Back when I was a youngin’, I knew every one of my neighbors. I used to walk the mile to school every day, although contrary to the traditional story I wore shoes and it wasn’t uphill either way. I used to hang out with my friends down the street without my parents having to worry about me. Ah, good memories of that community. Lest you think this was some Utopia or small town, I should point out that I grew up on the south side of Chicago. Today, I couldn’t name the first name of one of my neighbors, despite living in the same house for nearly ten years. I don’t trust my kids to be 3 houses away without supervision.
What’s your point, Granpa Oz, you say? Things change, move on? Hang on there you whippersnapper; I’ve got an analogy coming. When I used to play EQ, it was for the community. I knew all of my virtual “neighbors”, and they knew me. Gear was frequently passed up and down on the basis of friendliness. People would help you just because. Many years later, that community is all but gone, and the game soured for me. One of my final rants against the Powers That Be was about a lack of “community focus” in my guild’s actions, which was shrugged off. The community was gone, leaving only a bunch of “me”s. Playing WoW, I fail to see any community at all, and I wonder if any of the newer games dawning on the horizon have even given it a thought.
You can’t program humans. If you could, my day job would be much easier, but it just doesn’t work out. Also that whole Evil Emperor of the World plan would move much more smoothly. Given time, even the most determined follower will rebel. In Real Life(tm), you wouldn’t strip naked and sit in a kiddie pool on your front lawn. Well, most people wouldn’t. Why? Well, besides the fact it’d be a tad chilly, you’d get in trouble for it. There’s repercussions. Your neighbors would call the police to stop scaring their kids. Online, you can hide behind an avatar. No one need know your true face. Male, female, androgynous – the avatar can be whatever you like. Introverts can be outgoing. Dogs and cats living together. Truly, you can be a complete jerk, and there’s nothing that can be done about it. If you really go way out, you might, and it’s a big might, get in trouble from the Game Overlords, but this is rare.
Flashing back to my early days in EQ, there was a strong set of community. In fact, I remember there was one person determined to be a jerk. Used to train the giants to the pier in Oasis, for those who know the game. Some of you people who haven’t played EQ for forever may wonder why we would hunt in Oasis – it was a great exp zone back in the Old Days. You know, when they used to carve the code in stone slabs. Anyhoo, this player was ostracized by the community. People would go out of their way to defend others against him. Eventually he left, simply because it was impossible for him to get a group to progress. The server’s community had shunned him. When he came back months later, they jumped right back on him. Self-policing, you could say.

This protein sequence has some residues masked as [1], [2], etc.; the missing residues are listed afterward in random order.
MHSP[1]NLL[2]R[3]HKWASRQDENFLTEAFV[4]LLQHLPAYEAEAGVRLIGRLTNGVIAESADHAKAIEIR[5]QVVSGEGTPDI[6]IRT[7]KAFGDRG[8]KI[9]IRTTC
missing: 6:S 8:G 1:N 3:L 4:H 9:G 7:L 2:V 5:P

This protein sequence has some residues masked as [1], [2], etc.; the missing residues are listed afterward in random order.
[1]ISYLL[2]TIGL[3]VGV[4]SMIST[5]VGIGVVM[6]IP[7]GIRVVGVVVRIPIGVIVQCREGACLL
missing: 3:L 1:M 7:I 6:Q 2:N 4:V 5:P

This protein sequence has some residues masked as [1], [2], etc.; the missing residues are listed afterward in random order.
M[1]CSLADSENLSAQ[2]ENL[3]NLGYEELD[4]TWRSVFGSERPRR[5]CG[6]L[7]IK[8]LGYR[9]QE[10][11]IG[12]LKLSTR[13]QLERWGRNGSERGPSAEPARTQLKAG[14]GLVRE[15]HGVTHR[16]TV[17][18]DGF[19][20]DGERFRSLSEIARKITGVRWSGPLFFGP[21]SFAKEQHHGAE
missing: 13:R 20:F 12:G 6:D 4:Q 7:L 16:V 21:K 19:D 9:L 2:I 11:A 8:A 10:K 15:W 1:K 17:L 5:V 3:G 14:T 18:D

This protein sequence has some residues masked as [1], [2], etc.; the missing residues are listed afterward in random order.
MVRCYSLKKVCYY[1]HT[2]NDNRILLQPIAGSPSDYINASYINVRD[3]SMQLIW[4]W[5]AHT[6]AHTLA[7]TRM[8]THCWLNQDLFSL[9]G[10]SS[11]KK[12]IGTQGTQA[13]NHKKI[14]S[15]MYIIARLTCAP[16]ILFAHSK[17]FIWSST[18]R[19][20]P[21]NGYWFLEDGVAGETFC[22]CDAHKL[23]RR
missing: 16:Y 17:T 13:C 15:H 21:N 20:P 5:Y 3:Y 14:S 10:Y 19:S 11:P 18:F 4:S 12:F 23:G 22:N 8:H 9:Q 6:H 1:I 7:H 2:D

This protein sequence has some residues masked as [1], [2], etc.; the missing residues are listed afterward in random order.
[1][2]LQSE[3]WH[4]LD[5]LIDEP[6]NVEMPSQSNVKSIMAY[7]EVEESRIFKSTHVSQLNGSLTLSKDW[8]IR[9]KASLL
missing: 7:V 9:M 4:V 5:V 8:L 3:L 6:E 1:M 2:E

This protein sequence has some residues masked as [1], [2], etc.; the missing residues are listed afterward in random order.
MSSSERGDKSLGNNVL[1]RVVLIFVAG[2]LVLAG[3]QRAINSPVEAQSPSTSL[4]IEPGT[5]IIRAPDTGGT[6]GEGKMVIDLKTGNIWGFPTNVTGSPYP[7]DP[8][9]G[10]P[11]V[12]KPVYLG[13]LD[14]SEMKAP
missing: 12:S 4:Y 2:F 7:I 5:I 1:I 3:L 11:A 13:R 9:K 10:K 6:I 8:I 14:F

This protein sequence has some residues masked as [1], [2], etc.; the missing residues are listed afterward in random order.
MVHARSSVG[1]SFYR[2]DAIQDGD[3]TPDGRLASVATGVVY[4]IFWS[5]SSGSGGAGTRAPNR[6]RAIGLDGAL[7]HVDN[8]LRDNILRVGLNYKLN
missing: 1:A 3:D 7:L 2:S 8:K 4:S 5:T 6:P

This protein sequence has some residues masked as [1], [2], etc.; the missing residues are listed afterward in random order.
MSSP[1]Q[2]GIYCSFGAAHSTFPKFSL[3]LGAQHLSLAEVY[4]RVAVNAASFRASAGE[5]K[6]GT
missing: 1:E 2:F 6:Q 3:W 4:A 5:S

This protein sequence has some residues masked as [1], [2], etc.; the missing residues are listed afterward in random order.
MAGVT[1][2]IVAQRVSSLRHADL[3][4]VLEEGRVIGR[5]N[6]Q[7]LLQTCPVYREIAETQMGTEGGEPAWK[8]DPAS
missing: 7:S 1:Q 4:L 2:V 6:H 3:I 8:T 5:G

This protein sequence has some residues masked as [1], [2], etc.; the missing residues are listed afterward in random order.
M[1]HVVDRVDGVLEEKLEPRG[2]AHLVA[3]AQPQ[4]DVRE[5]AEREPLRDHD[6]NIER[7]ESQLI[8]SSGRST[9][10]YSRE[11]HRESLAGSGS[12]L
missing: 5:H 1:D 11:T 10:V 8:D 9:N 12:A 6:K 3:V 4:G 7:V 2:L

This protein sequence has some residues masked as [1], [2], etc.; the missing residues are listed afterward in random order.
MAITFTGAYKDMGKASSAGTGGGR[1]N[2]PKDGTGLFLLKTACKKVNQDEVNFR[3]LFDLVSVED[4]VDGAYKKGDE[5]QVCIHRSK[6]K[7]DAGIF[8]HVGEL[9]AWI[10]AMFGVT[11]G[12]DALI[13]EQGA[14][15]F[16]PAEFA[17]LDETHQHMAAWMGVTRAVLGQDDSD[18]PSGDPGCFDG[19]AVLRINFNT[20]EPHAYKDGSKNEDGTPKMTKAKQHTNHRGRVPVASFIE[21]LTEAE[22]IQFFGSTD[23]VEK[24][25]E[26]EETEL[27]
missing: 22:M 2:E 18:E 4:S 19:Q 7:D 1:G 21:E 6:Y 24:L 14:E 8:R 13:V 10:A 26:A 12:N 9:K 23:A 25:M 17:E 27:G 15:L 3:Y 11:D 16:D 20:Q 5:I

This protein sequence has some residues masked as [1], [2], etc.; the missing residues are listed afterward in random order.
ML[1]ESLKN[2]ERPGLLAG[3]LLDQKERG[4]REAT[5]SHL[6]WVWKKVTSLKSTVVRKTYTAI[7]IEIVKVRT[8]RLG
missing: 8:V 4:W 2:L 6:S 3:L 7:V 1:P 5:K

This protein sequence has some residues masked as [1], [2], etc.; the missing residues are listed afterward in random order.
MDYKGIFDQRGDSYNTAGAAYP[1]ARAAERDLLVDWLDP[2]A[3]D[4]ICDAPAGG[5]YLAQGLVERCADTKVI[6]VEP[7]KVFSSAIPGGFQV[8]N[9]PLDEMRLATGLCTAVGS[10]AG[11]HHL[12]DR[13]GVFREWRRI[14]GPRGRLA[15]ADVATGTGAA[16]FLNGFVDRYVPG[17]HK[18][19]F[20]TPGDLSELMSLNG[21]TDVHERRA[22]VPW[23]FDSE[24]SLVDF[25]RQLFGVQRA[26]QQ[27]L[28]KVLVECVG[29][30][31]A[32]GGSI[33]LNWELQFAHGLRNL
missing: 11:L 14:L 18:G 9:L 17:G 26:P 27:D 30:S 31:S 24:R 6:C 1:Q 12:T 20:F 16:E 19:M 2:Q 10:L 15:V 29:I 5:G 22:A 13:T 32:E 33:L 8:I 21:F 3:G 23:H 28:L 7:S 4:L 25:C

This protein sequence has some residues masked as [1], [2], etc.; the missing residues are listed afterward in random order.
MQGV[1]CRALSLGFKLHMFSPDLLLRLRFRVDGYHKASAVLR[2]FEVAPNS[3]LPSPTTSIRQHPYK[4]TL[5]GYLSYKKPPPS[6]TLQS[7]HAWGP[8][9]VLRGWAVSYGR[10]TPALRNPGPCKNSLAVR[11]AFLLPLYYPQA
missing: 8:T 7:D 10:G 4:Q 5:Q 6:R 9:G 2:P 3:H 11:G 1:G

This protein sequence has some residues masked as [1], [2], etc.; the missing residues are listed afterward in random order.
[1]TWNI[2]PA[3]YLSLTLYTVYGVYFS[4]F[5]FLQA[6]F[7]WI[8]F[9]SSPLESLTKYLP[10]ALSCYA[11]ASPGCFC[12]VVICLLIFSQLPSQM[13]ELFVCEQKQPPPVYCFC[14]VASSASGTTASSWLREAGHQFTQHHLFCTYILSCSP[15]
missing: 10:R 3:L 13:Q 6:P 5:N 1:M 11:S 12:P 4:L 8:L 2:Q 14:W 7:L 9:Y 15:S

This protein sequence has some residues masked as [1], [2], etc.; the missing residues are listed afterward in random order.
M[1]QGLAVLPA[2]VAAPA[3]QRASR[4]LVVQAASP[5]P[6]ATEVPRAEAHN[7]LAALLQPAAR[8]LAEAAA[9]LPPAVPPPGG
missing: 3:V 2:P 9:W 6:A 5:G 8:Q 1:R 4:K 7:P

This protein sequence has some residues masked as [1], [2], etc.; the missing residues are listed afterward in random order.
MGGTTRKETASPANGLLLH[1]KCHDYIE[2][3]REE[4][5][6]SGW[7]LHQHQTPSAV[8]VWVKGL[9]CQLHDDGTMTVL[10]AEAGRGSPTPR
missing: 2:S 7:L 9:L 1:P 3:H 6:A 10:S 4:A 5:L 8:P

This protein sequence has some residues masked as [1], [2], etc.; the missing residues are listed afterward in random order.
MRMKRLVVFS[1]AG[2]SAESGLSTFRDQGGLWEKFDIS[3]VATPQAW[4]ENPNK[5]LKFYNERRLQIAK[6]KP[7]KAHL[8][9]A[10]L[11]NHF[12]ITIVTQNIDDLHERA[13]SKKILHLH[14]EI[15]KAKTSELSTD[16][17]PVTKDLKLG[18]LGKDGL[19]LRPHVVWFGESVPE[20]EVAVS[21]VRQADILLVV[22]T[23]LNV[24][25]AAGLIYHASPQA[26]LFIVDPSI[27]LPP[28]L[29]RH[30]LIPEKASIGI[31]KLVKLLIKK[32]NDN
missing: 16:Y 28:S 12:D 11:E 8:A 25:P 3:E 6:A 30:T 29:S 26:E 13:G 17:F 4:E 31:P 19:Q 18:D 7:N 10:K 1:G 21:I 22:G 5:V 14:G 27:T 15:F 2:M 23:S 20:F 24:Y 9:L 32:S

Why do I mention this? It’s one example of the way that the community enhanced the game. There was no code to reward people for working together against this player. They received no gold, no experience, no quest reward, no title. Had they done nothing, the game would continue, unchanged. The same drops would happen, the same mobs would spawn. People enjoyed belonging to the community, which only existed in the minds of the players. It became the reason to play the game, not a side effect of it. It was a hook. To be financially blunt, people having fun playing with other people enhanced subscription numbers, and enlarged that bottom line.
Let’s look at WoW’s community event that is most popular – AQ War Effort. You turn in 10 of an item from a tradeskill of some sort and get a box. The box will have a random magic item and a buff scroll. Also you got some faction tokens. The number of the tradeskilled item that the server needs to collect to open the expansion decreases. This is called a community event. Did you feel involved in the community? I turned in items so I could make a profit, and it worked out well. I didn’t benefit anyone else. Take any communication that Blizzard sends out and replace “community” with “install base” and you’ll have the true meaning. There really isn’t a “community”, but you might have a tight knit guild. Although, in WoW, guilds are changed as often as socks, but that’s a discussion for another time. There’s no hook. It’s one of those immaterial things that kept EQ on top of the anthill for so long.
But how do you, as a game designer generate it? Ah, dear reader, that is the crux of it. Require too much player interaction and you’ll hear cries from those that wish to solo. Enable solo play and hear those decry your game as an RPG in a chat room. How do you generate a community that’s only advantage is itself? Is that even possible anymore? Or have they gone the way of the Orange Julius and all but faded from memory?